Charity conservation zoo, London Zoo, honoured by royal visit ahead of Christmas.
The Countess of Wessex visited London Zoo to tour its newest exhibit, Monkey Valley, and join in Christmas celebrations with local children. She was briefed on the range of work done by ZSL (the Zoological Society of London), the international conservation charity behind the zoo.
Guided by ZSL Director General Matthew Gould and ZSL President Professor Sir Jim Smith, The Countess explored the recently restored Grade II* listed Snowdon Aviary, now home to a lively troop of 10 Eastern black and white colobus monkeys as part of the Zoo’s new Monkey Valley exhibit.
Her Royal Highness also joined children who receive support from the Kaleidoscope Palliative Care and Community Children’s Nursing teams as they got crafty creating festive-themed activities for the Zoo’s ring-tailed lemurs; filling brightly wrapped boxes with sweet potato snacks for the stripy-tailed primates to forage for amongst the trees of their In with the Lemurs home - and weaving tasty edible Christmas wreaths from leaves sourced by the Zoo’s horticulture team.
The seasonal activities took place as part of ZSL’s Community Access Scheme, which brings more people closer to wildlife by providing discounted or free access to the Zoo for people with additional needs or disabilities, low-income households and people over 60 at risk of isolation.
The Countess then entered Rainforest Life, London’s only living rainforest, home to tree anteaters, two-toed sloths and red titi monkeys, where she was joined by children from St Mary’s Bryanston Square Church of England Primary School – visiting as part of ZSL’s Education Access Scheme, which enables schools in Camden and Westminster to take regular educational trips to London Zoo.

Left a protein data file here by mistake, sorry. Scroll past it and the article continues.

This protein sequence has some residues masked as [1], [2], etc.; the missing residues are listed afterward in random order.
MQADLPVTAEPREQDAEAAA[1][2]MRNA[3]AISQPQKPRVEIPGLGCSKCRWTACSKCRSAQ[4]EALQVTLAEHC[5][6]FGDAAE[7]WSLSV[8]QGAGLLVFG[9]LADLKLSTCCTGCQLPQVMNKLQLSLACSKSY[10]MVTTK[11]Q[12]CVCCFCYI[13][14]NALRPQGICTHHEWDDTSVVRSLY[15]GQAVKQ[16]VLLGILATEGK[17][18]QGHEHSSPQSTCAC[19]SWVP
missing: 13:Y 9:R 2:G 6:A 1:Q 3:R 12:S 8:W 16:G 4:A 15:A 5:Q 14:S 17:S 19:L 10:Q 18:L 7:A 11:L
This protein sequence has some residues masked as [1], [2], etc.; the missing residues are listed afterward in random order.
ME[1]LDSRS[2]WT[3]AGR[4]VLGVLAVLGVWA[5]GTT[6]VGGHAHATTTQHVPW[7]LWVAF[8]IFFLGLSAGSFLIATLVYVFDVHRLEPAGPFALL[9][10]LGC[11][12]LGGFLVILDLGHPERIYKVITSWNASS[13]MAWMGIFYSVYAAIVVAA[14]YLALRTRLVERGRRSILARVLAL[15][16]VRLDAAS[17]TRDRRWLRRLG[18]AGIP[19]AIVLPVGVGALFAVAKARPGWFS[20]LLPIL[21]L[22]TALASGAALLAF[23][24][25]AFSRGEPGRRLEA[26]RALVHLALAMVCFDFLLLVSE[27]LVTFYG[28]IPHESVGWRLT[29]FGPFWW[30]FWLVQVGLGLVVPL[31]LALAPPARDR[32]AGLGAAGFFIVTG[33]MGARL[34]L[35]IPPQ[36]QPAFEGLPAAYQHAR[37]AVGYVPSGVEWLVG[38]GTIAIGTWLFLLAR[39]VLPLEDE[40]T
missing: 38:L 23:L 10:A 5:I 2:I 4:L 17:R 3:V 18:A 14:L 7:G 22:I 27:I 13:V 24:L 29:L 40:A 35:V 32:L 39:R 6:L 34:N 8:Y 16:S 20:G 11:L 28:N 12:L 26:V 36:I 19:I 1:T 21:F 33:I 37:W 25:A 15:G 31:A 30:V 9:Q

Her Royal Highness also met ZSL zookeepers who care for more than 14,000 animals at the conservation zoo, as well as ZSL’s Counter Trafficking Officer Grant Miller, and Fabrice Inkonkoy, a Forestry Technical Expert from ZSL’s Sustainable Business and Finance Team.
ZSL Director General Matthew Gould said: “We were honoured to welcome Her Royal Highness to ZSL London Zoo today, to join in some of our festive, educational activities, learn more about ZSL’s vital science and conservation work, and visit Monkey Valley - which itself has an important link to the Royal Family.
“The restored Snowdon Aviary structure, which remains a remarkable feat of architecture, was first designed in the 1960s by the late Earl of Snowdon, Antony Armstrong-Jones – then husband to Princess Margaret. Queen Elizabeth II visited the exhibit in 1967, accompanied by her sister.”
Queen Elizabeth II was ZSL’s Patron from her coronation in 1953 until her death - following in the footsteps of every British Monarchs since 1829, when King George IV granted ZSL its first Royal Charter.
Matthew added: “We were particularly pleased Her Royal Highness was able to meet some of the thousands of children who are part of ZSL’s Community Access Scheme. The scheme lets children who would not otherwise be able to visit the zoo have the chance to do so, and be inspired by our animals and the work we do to protect wildlife around the world.”
"The Royal Family has been a vital part of ZSL’s 200-year history and has helped us to inspire millions to protect wildlife around the world.”